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February 28, 2008

How to find the "hot" practices?

FAQ from email: How do I find the "hot" practices? A question for another time is whether, having found the "hot practice," you would rather sort lint than do the work...

Identifying “hot? or “hottening up? practices isn’t rocket science. Students and lawyers must pay attention to the news – not just Britney and sports – but the actual news that covers the economy or politics or human rights or whatever you care about. Pay attention to the economy in the city or state in which you hope or plan to work. Finally, abandon all magical thinking about how law practice works. For example:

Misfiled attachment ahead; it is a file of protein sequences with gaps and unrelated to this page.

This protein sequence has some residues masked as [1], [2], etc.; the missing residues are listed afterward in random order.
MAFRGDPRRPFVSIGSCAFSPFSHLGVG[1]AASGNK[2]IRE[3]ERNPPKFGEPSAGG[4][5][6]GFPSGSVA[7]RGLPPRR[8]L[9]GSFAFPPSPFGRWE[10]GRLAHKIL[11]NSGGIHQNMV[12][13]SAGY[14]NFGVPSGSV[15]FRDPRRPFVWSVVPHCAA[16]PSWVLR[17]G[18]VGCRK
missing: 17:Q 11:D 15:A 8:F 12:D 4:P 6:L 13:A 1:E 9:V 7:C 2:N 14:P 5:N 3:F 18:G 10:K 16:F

1. Real Estate Development If you want to work for real estate developers in 2008, you must create Plan B. If it isn’t clear why this is so, Google "Subprime Mortgage," read the last 10 weeks of the Wall Street Journal or The Economist and then listen to NPR for a week.

2. Structured Finance With some layoffs already appearing, early 2008 may not be the best time to have Structured Finance as a first career goal. Certainly the work will continue, but at a sharply reduced rate. If a summer or a first year associate is picking practice groups, there are many others which will last through and beyond any recession that may happen. (litigation, tax, ERISA, intellectual property)

3. Subprine Practice - Alternative Energy - Technology Careful readers of legal newspapers, newsletters or other materials, might find reference to firms that have created “Subprime Practices Groups,? Alternative Energy and/or Technology groups. Why? Because smart lawyers are always trying to see around the corner in the economy. Getting in on the ground floor is a good idea, and smart law students always look carefully at where the economy is heading and they try to get to the front of the line. Smart law students express interest (based on some research) in these areas.